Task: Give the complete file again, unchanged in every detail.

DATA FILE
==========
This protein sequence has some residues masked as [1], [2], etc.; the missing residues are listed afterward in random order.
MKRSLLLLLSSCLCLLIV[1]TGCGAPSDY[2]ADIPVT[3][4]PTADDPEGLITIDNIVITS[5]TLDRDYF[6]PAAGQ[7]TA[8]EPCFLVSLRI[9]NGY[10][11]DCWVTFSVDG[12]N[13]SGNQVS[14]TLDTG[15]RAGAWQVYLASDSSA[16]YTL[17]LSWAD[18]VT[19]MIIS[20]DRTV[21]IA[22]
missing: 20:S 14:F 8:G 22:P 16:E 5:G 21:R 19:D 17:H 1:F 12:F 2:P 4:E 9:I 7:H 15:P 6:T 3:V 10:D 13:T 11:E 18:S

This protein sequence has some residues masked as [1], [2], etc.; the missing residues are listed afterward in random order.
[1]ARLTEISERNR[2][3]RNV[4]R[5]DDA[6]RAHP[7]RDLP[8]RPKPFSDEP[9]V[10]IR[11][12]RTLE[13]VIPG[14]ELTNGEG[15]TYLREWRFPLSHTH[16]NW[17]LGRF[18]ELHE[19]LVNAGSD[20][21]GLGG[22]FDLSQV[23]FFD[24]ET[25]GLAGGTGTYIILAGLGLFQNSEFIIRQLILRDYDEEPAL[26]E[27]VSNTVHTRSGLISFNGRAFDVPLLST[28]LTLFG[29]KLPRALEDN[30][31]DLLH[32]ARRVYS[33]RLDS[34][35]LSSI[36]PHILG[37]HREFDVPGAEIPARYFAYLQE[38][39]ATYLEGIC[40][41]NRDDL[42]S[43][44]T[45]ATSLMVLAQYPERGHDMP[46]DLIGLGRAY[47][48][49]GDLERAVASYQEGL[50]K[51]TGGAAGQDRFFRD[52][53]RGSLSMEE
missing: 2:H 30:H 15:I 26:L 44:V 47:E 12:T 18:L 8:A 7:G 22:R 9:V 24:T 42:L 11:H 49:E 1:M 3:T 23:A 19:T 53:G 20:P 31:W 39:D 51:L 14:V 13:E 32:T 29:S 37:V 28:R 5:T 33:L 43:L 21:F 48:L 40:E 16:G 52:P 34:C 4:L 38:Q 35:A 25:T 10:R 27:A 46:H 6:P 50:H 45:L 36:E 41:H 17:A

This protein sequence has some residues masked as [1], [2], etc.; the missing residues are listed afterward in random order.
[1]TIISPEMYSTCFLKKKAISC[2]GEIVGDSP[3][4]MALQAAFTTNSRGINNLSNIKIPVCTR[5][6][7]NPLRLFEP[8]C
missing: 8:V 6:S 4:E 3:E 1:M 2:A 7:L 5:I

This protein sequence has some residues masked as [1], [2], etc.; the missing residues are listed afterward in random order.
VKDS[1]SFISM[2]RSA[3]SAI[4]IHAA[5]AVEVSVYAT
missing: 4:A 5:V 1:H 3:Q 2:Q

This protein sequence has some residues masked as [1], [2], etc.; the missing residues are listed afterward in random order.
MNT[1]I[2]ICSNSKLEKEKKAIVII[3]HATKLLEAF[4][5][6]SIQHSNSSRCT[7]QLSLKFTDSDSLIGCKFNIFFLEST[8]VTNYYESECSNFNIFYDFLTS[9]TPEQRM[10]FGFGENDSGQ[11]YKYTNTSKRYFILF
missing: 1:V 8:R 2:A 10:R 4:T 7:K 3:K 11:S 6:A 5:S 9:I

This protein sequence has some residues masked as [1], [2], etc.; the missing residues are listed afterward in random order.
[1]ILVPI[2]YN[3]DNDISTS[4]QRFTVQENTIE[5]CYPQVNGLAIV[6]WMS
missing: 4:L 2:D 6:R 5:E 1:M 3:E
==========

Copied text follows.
This protein sequence has some residues masked as [1], [2], etc.; the missing residues are listed afterward in random order.
MKRSLLLLLSSCLCLLIV[1]TGCGAPSDY[2]ADIPVT[3][4]PTADDPEGLITIDNIVITS[5]TLDRDYF[6]PAAGQ[7]TA[8]EPCFLVSLRI[9]NGY[10][11]DCWVTFSVDG[12]N[13]SGNQVS[14]TLDTG[15]RAGAWQVYLASDSSA[16]YTL[17]LSWAD[18]VT[19]MIIS[20]DRTV[21]IA[22]
missing: 20:S 14:F 8:G 22:P 16:E 5:G 21:R 19:D 17:H 1:F 12:F 2:P 4:E 9:I 7:H 15:P 6:T 3:V 10:D 13:T 11:E 18:S

This protein sequence has some residues masked as [1], [2], etc.; the missing residues are listed afterward in random order.
[1]ARLTEISERNR[2][3]RNV[4]R[5]DDA[6]RAHP[7]RDLP[8]RPKPFSDEP[9]V[10]IR[11][12]RTLE[13]VIPG[14]ELTNGEG[15]TYLREWRFPLSHTH[16]NW[17]LGRF[18]ELHE[19]LVNAGSD[20][21]GLGG[22]FDLSQV[23]FFD[24]ET[25]GLAGGTGTYIILAGLGLFQNSEFIIRQLILRDYDEEPAL[26]E[27]VSNTVHTRSGLISFNGRAFDVPLLST[28]LTLFG[29]KLPRALEDN[30][31]DLLH[32]ARRVYS[33]RLDS[34][35]LSSI[36]PHILG[37]HREFDVPGAEIPARYFAYLQE[38][39]ATYLEGIC[40][41]NRDDL[42]S[43][44]T[45]ATSLMVLAQYPERGHDMP[46]DLIGLGRAY[47][48][49]GDLERAVASYQEGL[50]K[51]TGGAAGQDRFFRD[52][53]RGSLSMEE
missing: 2:H 30:H 15:I 26:L 44:V 47:E 12:T 18:L 8:A 7:G 22:R 9:V 24:T 42:L 11:H 49:E 1:M 3:T 23:A 19:T 53:G 20:P 31:W 39:D 51:L 14:V 13:E 32:T 29:S 37:V 28:R 5:T 33:L 43:L 21:F 48:L 40:E 16:G 52:P 34:C 4:L 38:Q 35:A 25:T 10:R 27:A 46:H 6:P 50:H 45:L 36:E 41:H 17:A

This protein sequence has some residues masked as [1], [2], etc.; the missing residues are listed afterward in random order.
[1]TIISPEMYSTCFLKKKAISC[2]GEIVGDSP[3][4]MALQAAFTTNSRGINNLSNIKIPVCTR[5][6][7]NPLRLFEP[8]C
missing: 8:V 6:S 4:E 3:E 1:M 2:A 7:L 5:I

This protein sequence has some residues masked as [1], [2], etc.; the missing residues are listed afterward in random order.
VKDS[1]SFISM[2]RSA[3]SAI[4]IHAA[5]AVEVSVYAT
missing: 4:A 5:V 1:H 3:Q 2:Q

This protein sequence has some residues masked as [1], [2], etc.; the missing residues are listed afterward in random order.
MNT[1]I[2]ICSNSKLEKEKKAIVII[3]HATKLLEAF[4][5][6]SIQHSNSSRCT[7]QLSLKFTDSDSLIGCKFNIFFLEST[8]VTNYYESECSNFNIFYDFLTS[9]TPEQRM[10]FGFGENDSGQ[11]YKYTNTSKRYFILF
missing: 1:V 8:R 2:A 10:R 4:T 7:K 3:K 11:S 6:A 5:S 9:I

This protein sequence has some residues masked as [1], [2], etc.; the missing residues are listed afterward in random order.
[1]ILVPI[2]YN[3]DNDISTS[4]QRFTVQENTIE[5]CYPQVNGLAIV[6]WMS
missing: 4:L 2:D 6:R 5:E 1:M 3:E